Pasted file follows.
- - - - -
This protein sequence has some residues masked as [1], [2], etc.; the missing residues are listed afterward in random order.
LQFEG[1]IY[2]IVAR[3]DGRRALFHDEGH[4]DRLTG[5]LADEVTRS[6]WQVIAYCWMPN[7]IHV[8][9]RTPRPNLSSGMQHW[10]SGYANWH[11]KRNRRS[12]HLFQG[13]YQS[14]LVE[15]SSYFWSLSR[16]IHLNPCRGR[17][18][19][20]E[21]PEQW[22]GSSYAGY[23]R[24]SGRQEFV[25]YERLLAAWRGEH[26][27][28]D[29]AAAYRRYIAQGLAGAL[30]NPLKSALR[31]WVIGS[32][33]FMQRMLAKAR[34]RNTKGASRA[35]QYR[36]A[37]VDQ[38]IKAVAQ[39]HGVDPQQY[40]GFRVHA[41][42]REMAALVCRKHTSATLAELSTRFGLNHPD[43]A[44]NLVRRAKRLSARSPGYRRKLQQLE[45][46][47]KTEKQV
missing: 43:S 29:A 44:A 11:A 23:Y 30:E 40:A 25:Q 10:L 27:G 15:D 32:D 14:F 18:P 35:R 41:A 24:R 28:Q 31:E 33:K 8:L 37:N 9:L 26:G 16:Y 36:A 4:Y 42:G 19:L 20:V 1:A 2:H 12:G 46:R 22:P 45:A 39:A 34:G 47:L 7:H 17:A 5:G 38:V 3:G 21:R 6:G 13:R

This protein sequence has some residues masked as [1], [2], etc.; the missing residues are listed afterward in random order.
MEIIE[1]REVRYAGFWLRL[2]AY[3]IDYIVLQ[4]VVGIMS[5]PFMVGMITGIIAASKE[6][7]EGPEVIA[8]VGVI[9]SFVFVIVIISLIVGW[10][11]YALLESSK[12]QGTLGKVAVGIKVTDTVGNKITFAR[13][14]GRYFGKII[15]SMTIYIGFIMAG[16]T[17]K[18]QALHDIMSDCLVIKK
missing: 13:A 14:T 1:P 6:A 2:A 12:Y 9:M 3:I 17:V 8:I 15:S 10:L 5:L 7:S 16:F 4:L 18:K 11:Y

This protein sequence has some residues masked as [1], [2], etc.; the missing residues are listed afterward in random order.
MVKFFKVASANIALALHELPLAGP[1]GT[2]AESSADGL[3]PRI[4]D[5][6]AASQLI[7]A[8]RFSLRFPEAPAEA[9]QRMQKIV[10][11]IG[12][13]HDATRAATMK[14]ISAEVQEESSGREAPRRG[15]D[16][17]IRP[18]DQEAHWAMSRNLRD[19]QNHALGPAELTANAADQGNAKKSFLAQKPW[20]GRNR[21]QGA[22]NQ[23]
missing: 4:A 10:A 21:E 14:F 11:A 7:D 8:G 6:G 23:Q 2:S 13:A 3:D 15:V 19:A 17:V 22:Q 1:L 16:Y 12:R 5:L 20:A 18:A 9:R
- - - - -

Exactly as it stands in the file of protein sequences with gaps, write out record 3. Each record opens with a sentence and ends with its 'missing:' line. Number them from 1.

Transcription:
This protein sequence has some residues masked as [1], [2], etc.; the missing residues are listed afterward in random order.
MVKFFKVASANIALALHELPLAGP[1]GT[2]AESSADGL[3]PRI[4]D[5][6]AASQLI[7]A[8]RFSLRFPEAPAEA[9]QRMQKIV[10][11]IG[12][13]HDATRAATMK[14]ISAEVQEESSGREAPRRG[15]D[16][17]IRP[18]DQEAHWAMSRNLRD[19]QNHALGPAELTANAADQGNAKKSFLAQKPW[20]GRNR[21]QGA[22]NQ[23]
missing: 4:A 10:A 21:E 14:F 11:A 7:D 8:G 6:G 23:Q 2:S 13:A 3:D 15:V 19:A 17:V 22:Q 1:L 16:Y 12:R 5:L 20:A 18:A 9:R